70 million account credentials were leaked in a massive password dump

Jan 18, 2024

A security researcher has unearthed what appears to be one of the biggest password dumps ever. Over 70 million unique credentials have been leaked on the dark web.

The news came to light when Troy Hunt, the owner of the popular breach notification service, Have I Been Pwned, wrote about the massive data leak on his blog. The usernames and passwords were leaked in a credential stuffing list, which is being called the Naz.API list.

Hunt says that a well-known tech company had pointed out the list to him, when someone had sent the company a bug bounty submission based on the list. After analyzing the list, which has been around for about 4 months on a hacking forum, the researcher found out the following.

The breach consisted of 319 files that totaled to 104 GB, and contained 70,840,771 unique email addresses (about 71 million). 427,308 individual Have I Been Pwned (HIBP) subscribers were affected by the leak. Hunt used a 1K random sample test, and came to the conclusion that 65% of the addresses were already in HIBP. Many of these accounts are used for popular web services such as Facebook, eBay, Roblox, Yahoo, Coinbase, Yammer, etc. The number 65% is critical here, as it means that the other 35% or one-third of the credentials in the leaked list have never been seen before.

Hunt's article, which was spotted by Ars Technica, goes into extensive detail about the credential leak. The credential list on the hacking site listed several usernames along with their passwords, and the website they belonged to, suggesting that the credentials were obtained using password stealers and similar malware.

The screenshot here is a small example of the data that was leaked in the credential stuffing list. The actual list has 312 million rows of email addresses and passwords, that's scary, but to be fair, the passwords seen above aren't strong.

In order to verify whether the leaked credentials were legit, Hunt reached out to some HIBP subscribers, and asked them to verify if their data was accurate. Some of them reported that the leaked usernames and passwords were real, and that they were used in 2020 or 2021.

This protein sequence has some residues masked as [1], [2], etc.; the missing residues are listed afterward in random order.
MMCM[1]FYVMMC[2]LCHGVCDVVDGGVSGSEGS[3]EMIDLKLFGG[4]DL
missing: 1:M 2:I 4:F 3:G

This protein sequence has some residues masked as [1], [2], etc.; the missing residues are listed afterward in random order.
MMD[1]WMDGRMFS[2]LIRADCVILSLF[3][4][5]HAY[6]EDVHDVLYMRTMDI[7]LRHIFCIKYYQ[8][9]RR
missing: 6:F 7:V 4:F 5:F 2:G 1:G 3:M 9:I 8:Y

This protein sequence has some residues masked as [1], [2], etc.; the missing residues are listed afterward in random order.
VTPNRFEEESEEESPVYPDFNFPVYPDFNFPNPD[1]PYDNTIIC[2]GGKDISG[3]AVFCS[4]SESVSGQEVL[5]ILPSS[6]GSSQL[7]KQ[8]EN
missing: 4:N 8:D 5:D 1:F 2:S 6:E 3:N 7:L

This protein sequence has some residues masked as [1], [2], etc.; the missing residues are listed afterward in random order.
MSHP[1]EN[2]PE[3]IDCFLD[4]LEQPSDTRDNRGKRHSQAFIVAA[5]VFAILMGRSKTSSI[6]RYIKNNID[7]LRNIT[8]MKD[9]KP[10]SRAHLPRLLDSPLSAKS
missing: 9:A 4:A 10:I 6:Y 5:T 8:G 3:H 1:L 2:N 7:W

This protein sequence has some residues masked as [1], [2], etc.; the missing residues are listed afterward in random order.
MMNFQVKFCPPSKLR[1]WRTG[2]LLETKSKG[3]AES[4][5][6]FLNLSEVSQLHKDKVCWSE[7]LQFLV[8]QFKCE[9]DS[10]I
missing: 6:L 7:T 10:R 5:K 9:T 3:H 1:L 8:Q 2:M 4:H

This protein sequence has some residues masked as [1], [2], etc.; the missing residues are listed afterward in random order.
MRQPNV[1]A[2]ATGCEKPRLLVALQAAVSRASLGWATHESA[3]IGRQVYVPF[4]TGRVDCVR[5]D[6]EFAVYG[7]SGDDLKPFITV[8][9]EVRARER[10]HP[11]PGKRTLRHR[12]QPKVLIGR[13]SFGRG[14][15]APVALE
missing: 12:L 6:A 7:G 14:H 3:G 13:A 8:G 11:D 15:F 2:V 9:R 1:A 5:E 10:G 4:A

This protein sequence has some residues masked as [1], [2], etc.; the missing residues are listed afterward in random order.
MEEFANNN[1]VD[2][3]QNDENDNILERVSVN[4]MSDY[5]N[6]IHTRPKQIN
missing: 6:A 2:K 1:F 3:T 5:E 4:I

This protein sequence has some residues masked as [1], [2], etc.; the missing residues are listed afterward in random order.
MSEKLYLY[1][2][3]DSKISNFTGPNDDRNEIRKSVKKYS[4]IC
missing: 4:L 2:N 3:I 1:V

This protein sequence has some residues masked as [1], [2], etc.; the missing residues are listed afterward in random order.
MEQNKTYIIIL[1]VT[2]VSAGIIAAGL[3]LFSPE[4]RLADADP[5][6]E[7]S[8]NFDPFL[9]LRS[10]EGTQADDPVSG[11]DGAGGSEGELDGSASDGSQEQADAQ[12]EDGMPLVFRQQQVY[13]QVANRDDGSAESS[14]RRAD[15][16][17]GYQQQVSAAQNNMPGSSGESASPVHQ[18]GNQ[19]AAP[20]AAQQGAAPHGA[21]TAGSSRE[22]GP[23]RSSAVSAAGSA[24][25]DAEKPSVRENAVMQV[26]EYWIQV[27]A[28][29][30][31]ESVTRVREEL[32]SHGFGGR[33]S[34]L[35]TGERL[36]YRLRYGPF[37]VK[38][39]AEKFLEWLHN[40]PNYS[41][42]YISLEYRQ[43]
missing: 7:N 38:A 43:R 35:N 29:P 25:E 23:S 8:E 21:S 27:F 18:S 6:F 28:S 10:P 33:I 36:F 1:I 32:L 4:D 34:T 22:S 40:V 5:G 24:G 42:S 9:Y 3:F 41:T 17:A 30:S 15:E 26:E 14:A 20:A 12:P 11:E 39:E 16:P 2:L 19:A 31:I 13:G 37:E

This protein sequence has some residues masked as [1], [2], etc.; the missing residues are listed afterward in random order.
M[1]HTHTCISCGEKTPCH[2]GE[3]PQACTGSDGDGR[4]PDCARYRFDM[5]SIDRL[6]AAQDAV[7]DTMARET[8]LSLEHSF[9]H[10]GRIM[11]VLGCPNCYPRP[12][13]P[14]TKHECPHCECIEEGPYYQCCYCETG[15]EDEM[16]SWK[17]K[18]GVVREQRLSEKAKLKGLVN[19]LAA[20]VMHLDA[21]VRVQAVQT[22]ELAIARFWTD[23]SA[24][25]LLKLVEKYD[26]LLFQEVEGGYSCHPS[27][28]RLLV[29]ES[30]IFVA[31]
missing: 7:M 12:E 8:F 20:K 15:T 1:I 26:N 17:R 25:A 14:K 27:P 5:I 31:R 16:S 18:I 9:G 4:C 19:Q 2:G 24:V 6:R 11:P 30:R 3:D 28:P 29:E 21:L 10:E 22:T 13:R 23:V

While password stealer logs and password stuffing lists were involved in the data leak, Hunt mentions that not all the credentials were sourced in the same manner. His own email address was leaked with a password that had not been used for a decade, and it was not accompanied by a website to suggest it was stolen by malware.

How to check whether your email address and password has been leaked online?

Have I Been Pwned offers an option that will notify you when your email gets leaked, all you need to do is enter your email address and let the service do the rest. Alternatively, you can check out Firefox Monitor which does the same thing, but uses k-Anonymity to protects your email by hashing the data before sending it to HIBP. Firefox Monitor uses HIBP as the source to keep an eye on data breaches and leaks, to monitor whether your email address has appeared in a known breach. In case it finds your email ID in a breach, you will be notified about it.

Don't sweat it if your email address ever gets leaked publicly, it doesn't mean you need to stop using it. All you need to do is reset the password of the account, and protect it by enabling two-factor authentication. Don't rely on SMS based codes, as they are prone to hacks, instead you should use an authenticator app, or a physical security key and use them to get TOTP codes for your accounts.

Use a password manager like KeePass or Bitwarden to generate strong, unique passwords for your accounts.

Article Name
70 million account credentials were leaked in a massive password dump
A massive password dump dubbed the Naz.API list has been discovered on the dark web.
Ghacks Technology News

Previous Post: «
Next Post: «


  1. Chalky said on January 19, 2024 at 7:15 pm

    The issue is that people don’t know what account has been compromised unless there’s a tool to interrogate this data.

  2. John G. said on January 18, 2024 at 7:21 pm

    Sincerely, what a mess that hackers can get access to passwords such in an easy way! :[

Leave a Reply

Check the box to consent to your data being stored in line with the guidelines set out in our privacy policy

We love comments and welcome thoughtful and civilized discussion. Rudeness and personal attacks will not be tolerated. Please stay on-topic.
Please note that your comment may not appear immediately after you post it.